Gusty winds and dry weather in SoCal threaten to spread Bobcat Fire, even as red flag warnings expire | KTLA

Gusty winds and dry weather in SoCal threaten to spread Bobcat Fire, even as red flag warnings expire

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The arrival of Santa Ana winds during very dry and hot conditions in Southern California raises the chances of new fires and the growth of those already burning, prompting a red flag warning on Monday.

Forecasters predicted winds to gust 30 to 45 mph and humidities to drop as low as 8%.

A red flag warning issued by the National Weather Service was effective 5 a.m. to 5 p.m. for much of the region. That included the Santa Clarita Valley and the mountains of Los Angeles County, where the 114,200-acre Bobcat Fire was 62% contained.

The Santa Anas came into the burn area at around 3 a.m. to 5 a.m., L.A. County Fire Department spokesman Sky Cornell said. Gusts of about 30 to 35 mph at the top of the ridges threaten to drive flames, he said.

Around 8:30 p.m., fire officials said the blaze had not grown in acreage or containment.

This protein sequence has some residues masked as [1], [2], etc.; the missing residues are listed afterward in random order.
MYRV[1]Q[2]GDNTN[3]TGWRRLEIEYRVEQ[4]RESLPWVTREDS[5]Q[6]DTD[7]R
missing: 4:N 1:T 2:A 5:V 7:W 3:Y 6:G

But dry, hot weather with low humidity and offshore breezes was expected to keep hazardous fire conditions lingering through Friday, the National Weather Service said.

The heat wave is expected to pick up Tuesday, with temperatures up to 105 degrees predicted through Thursday.

Strike teams of dozens of firefighters have been deployed to the Santa Clarita Valley and La Cañada Flintridge in case of any fire growth. Evacuation orders remain in place for parts of Antelope Valley foothills (see a map below).

“We’re just going to make sure that as the winds come from the east, northeast area, that they don’t blow too far west,” Cornell said.

He added that the Mount Wilson area’s steep terrain continues to pose a challenge for firefighters, who are battling the flames from the air.

Crews hope to fully contain the blaze by the end of the month, but Cornell said the year’s most destructive fires typically burn September through November.

“This is definitely an extreme fire season,” said Pono Barnes with the county Fire Department. “We’ve been at it quite a long while now. Resources all throughout the state of California are responding to various fires.”

Monday afternoon, a 320-acre wildfire erupted in Angeles National Forest about 20 miles from the Bobcat Fire, forcing evacuation orders that would remain in place overnight. The Martindale Fire was 20% contained.

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